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J Infect Dis. 2011 Aug 1;204(3):400-7. doi: 10.1093/infdis/jir269.

Hepatitis B outbreak following a mass-casualty incident, Australia.

Author information

1
Department of Microbiology and Infectious Diseases, Royal Perth Hospital, Australia. claire_italiano@hotmail.com

Abstract

On 16 April 2009, a boat carrying 47 Afghan asylum seekers and 2 Indonesian crew exploded in Australian waters, resulting in mass casualties. Of these casualties, 23 persons who suffered significant burns were transferred to Royal Perth Hospital, Perth, Western Australia. One patient was subsequently shown to be a hepatitis B virus (HBV) carrier at the time of the explosion. Over the following months, 3 other patients received a diagnosis of acute hepatitis B, and an additional 4 patients showed serological evidence of recent HBV infection, including 1 patient who was transferred to another Australian city. Molecular typing determined that the strains from the HBV carrier and the acute and recent case patients formed a closely related cluster, and the investigation suggested that transmission occurred at or around the time of the boat explosion. This is the first report of confirmed transmission of HBV following a disaster, and it reinforces the importance of postexposure prophylaxis for HBV in mass casualty situations.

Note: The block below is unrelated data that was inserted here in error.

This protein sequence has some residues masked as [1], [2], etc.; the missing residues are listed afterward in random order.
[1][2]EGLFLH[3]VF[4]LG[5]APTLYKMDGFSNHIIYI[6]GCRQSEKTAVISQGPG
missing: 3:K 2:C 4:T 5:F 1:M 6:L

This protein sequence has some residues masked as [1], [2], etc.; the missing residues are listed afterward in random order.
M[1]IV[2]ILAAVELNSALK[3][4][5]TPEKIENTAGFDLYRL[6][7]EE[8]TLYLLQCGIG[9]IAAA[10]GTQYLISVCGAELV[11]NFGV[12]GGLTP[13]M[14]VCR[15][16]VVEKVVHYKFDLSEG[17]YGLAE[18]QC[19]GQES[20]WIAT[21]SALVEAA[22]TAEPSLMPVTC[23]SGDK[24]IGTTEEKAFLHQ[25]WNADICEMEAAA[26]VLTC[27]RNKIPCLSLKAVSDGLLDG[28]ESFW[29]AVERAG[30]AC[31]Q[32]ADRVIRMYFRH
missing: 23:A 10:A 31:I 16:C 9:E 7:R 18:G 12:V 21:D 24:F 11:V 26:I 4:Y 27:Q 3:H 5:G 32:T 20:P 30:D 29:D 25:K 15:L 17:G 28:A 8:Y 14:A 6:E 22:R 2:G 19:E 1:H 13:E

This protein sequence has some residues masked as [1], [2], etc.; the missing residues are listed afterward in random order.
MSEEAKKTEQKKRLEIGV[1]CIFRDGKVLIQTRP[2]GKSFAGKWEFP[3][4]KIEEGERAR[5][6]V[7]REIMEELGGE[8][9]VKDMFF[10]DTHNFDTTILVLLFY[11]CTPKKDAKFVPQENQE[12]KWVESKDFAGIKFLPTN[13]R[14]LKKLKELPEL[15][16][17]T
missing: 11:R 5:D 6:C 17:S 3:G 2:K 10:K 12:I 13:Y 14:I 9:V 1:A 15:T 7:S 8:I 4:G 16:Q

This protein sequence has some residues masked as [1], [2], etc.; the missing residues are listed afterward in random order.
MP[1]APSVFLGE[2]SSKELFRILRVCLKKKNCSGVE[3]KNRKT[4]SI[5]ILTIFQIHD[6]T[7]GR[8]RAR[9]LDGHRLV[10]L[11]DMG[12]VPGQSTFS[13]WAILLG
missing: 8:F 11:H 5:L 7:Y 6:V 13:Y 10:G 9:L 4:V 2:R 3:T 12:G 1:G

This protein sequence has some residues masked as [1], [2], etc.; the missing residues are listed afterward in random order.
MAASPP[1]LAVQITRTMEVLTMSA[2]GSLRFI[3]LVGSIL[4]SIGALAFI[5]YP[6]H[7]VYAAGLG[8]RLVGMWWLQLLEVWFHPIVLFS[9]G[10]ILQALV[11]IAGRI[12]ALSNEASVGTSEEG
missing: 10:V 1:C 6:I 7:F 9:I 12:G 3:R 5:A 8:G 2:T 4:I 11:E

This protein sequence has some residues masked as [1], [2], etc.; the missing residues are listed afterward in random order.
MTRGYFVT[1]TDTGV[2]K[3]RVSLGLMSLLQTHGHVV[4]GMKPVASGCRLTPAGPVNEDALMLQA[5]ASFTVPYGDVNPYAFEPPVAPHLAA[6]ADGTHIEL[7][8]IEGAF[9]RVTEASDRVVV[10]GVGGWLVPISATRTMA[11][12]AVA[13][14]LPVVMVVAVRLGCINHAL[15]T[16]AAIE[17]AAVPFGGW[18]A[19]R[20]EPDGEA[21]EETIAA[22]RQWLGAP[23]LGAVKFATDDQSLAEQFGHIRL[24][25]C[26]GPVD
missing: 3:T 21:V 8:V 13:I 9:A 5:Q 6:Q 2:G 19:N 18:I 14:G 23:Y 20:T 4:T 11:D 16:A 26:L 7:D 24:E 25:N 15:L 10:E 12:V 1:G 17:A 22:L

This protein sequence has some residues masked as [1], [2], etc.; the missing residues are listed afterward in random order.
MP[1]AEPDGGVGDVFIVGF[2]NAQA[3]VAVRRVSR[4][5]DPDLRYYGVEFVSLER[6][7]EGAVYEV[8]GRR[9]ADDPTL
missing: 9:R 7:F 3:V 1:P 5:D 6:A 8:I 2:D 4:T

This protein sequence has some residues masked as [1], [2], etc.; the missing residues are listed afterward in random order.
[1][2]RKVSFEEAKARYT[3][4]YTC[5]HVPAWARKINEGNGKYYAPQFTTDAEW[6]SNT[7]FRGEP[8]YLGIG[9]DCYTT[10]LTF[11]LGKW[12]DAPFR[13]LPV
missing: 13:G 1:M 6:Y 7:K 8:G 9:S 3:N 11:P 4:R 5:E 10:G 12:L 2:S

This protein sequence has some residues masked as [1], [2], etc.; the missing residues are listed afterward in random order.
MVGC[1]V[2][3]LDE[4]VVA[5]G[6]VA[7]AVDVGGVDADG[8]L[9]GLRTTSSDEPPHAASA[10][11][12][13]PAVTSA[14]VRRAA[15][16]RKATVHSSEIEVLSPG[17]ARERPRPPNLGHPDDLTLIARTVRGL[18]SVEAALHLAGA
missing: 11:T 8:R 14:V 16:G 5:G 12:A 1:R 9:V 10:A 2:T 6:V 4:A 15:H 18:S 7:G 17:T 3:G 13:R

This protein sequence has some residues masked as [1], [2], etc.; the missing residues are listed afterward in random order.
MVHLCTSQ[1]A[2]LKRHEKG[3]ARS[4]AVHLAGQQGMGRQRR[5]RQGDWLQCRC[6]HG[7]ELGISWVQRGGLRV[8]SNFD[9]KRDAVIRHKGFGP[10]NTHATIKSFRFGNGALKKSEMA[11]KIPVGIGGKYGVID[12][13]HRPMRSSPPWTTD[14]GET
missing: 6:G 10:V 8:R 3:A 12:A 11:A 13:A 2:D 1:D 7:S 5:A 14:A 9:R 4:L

PMID:
21742838
DOI:
10.1093/infdis/jir269
[Indexed for MEDLINE]

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